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“Born That Way”: Sade and the Invention of Sexual Identity

Thomas Hubbard

Abstract


Abstract

Biological determination of same-sex attraction has been a key contention of contemporary American apologetics for gay and lesbian sexual rights, assimilating legal claims for equal treatment to the civil rights of other biological classifications. What is little appreciated by contemporary advocates is the intellectual genealogy of this argument, which has its modern roots in Sade’s fictional characters, some of whom argue that all sexual penchants, however unconventional, are implanted in individual “constitutions” by Nature, and for that reason should not be subject to moral condemnation. I demonstrate that Sade found precedent for this view in classical sources, particularly Aristotle.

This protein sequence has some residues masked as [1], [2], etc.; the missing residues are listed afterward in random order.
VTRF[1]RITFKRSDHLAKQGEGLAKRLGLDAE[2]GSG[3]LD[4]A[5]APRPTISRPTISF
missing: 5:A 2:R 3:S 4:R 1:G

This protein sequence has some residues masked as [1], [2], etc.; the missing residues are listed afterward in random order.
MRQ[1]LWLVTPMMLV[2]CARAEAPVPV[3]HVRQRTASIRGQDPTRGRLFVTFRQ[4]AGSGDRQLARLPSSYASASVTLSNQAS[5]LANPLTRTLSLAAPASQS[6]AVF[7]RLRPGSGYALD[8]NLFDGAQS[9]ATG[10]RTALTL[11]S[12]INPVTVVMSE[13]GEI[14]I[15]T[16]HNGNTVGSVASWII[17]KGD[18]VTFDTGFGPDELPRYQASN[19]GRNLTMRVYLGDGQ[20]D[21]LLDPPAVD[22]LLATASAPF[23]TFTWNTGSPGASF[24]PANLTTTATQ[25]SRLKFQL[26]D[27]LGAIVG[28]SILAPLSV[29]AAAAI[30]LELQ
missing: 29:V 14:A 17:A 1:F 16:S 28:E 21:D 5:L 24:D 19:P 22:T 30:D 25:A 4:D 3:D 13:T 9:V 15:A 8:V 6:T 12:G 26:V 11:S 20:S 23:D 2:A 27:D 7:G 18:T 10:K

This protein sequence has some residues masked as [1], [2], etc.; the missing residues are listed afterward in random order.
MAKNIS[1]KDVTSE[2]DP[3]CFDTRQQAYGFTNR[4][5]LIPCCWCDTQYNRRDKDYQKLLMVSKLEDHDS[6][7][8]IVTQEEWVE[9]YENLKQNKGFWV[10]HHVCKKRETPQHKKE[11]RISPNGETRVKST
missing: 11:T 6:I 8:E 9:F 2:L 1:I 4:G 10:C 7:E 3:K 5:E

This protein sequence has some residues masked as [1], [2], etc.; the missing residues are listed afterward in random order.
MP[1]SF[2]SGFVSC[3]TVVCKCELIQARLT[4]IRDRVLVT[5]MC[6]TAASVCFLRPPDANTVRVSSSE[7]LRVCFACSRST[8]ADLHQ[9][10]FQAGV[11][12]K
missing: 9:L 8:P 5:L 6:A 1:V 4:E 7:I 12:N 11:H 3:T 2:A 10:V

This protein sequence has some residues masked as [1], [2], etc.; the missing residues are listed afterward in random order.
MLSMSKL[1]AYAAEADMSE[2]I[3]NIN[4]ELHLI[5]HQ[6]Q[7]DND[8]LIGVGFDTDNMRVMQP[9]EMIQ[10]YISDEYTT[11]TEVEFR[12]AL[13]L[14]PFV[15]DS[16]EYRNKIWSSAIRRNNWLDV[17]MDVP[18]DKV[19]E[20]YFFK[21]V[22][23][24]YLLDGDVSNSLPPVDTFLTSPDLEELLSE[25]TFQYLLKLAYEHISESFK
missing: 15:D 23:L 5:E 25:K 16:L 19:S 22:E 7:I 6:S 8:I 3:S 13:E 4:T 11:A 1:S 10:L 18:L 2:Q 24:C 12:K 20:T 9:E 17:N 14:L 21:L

Keywords: Aristotle, Biology, Sade, Sexual identity

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Bibliography: Hubbard, Thomas: “Born That Way”: Sade and the Invention of Sexual Identity, INSEP, Vol. 4, Issue 1-2016, pp. 55-63. https://doi.org/10.3224/insep.v2i1.25766


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